This first level introduces SQL Server indexes: the database objects that enable SQL Server to find and/or modify the requested data in the minimum amount of time, using the fewest system resource to achieve maximum performance. Good indexes will also allow SQL Server to achieve maximum concurrency so that queries run by one user will have little effect on queries run by others. Finally, indexes provide an efficient way of enforcing data integrity, by guaranteeing uniqueness of key values when a unique index is created. This level is an introduction; it covers concepts and usage, but leaves the physical details to a later level.
A thorough understanding of indexes is important to the database developer for one reason above all others: when a request to SQL Server arrives from the client, SQL Server has only two possible ways to access the requested rows:
- It can scan every row in the table(s) containing the data, starting at the first row and continuing to the last, examining each row to see if it meets the request criteria.
- Or, if a beneficial index is available, it can use the index to locate the requested data.
The first option is always available to SQL Server. The second option is only available if you have instructed SQL Server to create a beneficial index, but it can result in significant performance improvement, as we will illustrate later in this level.
Because indexes have overhead associated with them (they take up space and they must be kept in sync with the tables), they are not required by SQL Server. It is possible to have a database with no indexes at all. It will probably perform very poorly and it will definitely have data integrity issues, but SQL Server will allow it.
However, it is not what we want. We all want a database that performs well, has data integrity, and, at the same time, keeps index overhead to a minimum. This level will start us toward that goal.
The Sample Database
Throughout this StairWay we will use examples to illustrate the crucial concepts. These examples are based upon the Microsoft AdventureWorks sample database. We focus on Sales Order functionality. Five tables will give us a good mix of transactional and non-transactional data; Customer, SalesPerson, Product, SalesOrderHeader, and SalesOrderDetail. To keep things focused, we use a subset of the columns.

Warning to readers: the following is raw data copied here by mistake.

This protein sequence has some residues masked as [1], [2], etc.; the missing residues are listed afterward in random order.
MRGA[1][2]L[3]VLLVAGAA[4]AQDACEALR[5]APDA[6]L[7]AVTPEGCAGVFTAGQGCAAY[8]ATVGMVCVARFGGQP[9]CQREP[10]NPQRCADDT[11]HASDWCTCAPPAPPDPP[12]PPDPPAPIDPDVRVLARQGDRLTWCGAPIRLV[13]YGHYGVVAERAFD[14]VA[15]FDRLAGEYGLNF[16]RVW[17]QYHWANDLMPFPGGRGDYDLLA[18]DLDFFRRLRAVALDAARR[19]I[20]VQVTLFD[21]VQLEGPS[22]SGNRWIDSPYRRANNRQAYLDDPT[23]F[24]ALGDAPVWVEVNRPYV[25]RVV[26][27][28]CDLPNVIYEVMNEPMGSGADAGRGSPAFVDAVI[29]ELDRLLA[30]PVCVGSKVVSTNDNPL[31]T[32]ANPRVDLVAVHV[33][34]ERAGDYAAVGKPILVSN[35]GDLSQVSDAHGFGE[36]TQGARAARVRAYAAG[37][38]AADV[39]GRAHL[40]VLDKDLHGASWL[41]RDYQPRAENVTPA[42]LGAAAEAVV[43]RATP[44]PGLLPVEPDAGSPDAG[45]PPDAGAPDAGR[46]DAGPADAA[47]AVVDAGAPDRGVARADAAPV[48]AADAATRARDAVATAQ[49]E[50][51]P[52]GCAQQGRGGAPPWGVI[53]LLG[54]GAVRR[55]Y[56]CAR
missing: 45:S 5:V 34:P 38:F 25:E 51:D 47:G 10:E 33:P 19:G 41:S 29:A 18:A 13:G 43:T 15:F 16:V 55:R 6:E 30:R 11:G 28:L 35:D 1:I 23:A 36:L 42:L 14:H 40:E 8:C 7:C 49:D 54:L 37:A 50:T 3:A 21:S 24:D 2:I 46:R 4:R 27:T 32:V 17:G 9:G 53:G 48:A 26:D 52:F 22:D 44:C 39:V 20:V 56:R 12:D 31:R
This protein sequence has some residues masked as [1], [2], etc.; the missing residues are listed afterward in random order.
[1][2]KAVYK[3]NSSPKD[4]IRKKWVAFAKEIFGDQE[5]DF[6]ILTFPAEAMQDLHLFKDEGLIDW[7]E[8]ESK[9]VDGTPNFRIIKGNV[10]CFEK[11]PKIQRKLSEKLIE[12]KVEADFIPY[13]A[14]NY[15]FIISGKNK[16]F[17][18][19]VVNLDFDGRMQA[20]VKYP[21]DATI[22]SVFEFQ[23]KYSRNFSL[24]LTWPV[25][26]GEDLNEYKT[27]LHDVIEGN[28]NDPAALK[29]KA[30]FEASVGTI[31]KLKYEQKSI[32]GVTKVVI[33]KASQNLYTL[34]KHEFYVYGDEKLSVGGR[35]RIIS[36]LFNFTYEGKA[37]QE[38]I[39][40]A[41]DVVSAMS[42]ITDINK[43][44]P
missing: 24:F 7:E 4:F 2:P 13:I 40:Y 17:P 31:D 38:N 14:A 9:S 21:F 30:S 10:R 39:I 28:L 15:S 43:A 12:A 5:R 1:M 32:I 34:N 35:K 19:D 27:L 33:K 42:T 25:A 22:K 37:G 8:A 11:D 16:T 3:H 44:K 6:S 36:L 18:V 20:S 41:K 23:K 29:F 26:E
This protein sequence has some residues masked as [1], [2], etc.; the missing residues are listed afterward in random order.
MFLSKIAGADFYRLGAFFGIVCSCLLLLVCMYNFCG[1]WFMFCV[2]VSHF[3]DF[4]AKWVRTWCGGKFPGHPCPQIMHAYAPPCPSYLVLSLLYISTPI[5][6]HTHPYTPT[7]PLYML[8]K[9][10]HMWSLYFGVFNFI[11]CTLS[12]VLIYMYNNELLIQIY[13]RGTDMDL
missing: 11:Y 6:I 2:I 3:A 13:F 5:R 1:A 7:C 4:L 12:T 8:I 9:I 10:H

AdventureWorks is well normalized, so sales person information is factored into three tables; SalesPerson, Employee and Contact. For some examples, we will treat them as a single table. The complete set of tables we will be using, and the relationships between them, is shown in Figure 1.1.
Figure 1.1: The AdventureWorks tables that will be used in this Stairway
All TSQL code shown in this Stairway Level can be downloaded along with article (see the link at the bottom of this article)
What is an Index?
We begin our study of indexes with a brief story, one that uses an old, but proven technology, and one that we will refer to throughout this article as we introduce the basic concepts of indexes.
You leave your house to run a few errands. When you return, you find a message from your daughter’s softball coach waiting for you. Three of the girls, Tracy, Rebecca, and Amy have lost their team caps. Could you please swing by the Athletic Products Store and buy caps for the girls. Their parents will reimburse you at the next game.
You know the girls and you know their parents. But you do not know their hat sizes. Somewhere in your town are three residences, each containing a piece of information that you need. No problem, you’ll just call the parents and get the hat sizes. You reach for your phone, and you reach for an index – the white pages of your telephone directory.
The first residence that you need to reach is that of Helen Meyer. Estimating that “Meyer” will be located near the middle of the population, you jump to the middle of the white pages; only to discover that you are at the page whose heading says “Kline-Koerber”. You make a smaller jump forward and reach the “Nagle-Nyeong” page. One even smaller jump backwards puts you at the “Maldonado-Nagle” page. Realizing that you are now at the correct page, you scan down the page till you reach the “Meyer, Helen” line and obtain the telephone number. Using the phone number, you reach the Meyer residence and obtain the information you need.
You repeat the process two more times, reach two other residences, and obtain two more hat sizes.
You have just used an index, and you have used it in much the same way that SQL Server uses an index; for there are great similarities, and some differences, between the white pages and a SQL Server index.
Actually, the index you just used represents one type of SQL Server index of the two that SQL Server supports: clustered and nonclustered. The white pages best represents the concept of a nonclustered index. Thus, in this level we introduce nonclustered indexes. Subsequent levels will introduce clustered indexes and drill ever deeper into both types.
The white pages are analogous to a nonclustered index in that they are not an organization of the data itself; but rather, a mechanism, or map, to help you to access that data. The data itself is the actual people we need to contact. The phone company does not arrange the town’s residences into a meaningful sequence, moving houses from one location to another so that all girls on the same softball team live next door to each other and the houses are not organized by residents’ last name. Instead, it gives you a book containing one entry for each residence. These entries are sequenced by the white pages’ search key; last name, first name, middle initial and street address. Each entry contains the search key and the piece of data that enables you to access the residence; the phone number.
Like an entry the white pages, each entry in a SQL Server nonclustered index consists of two parts: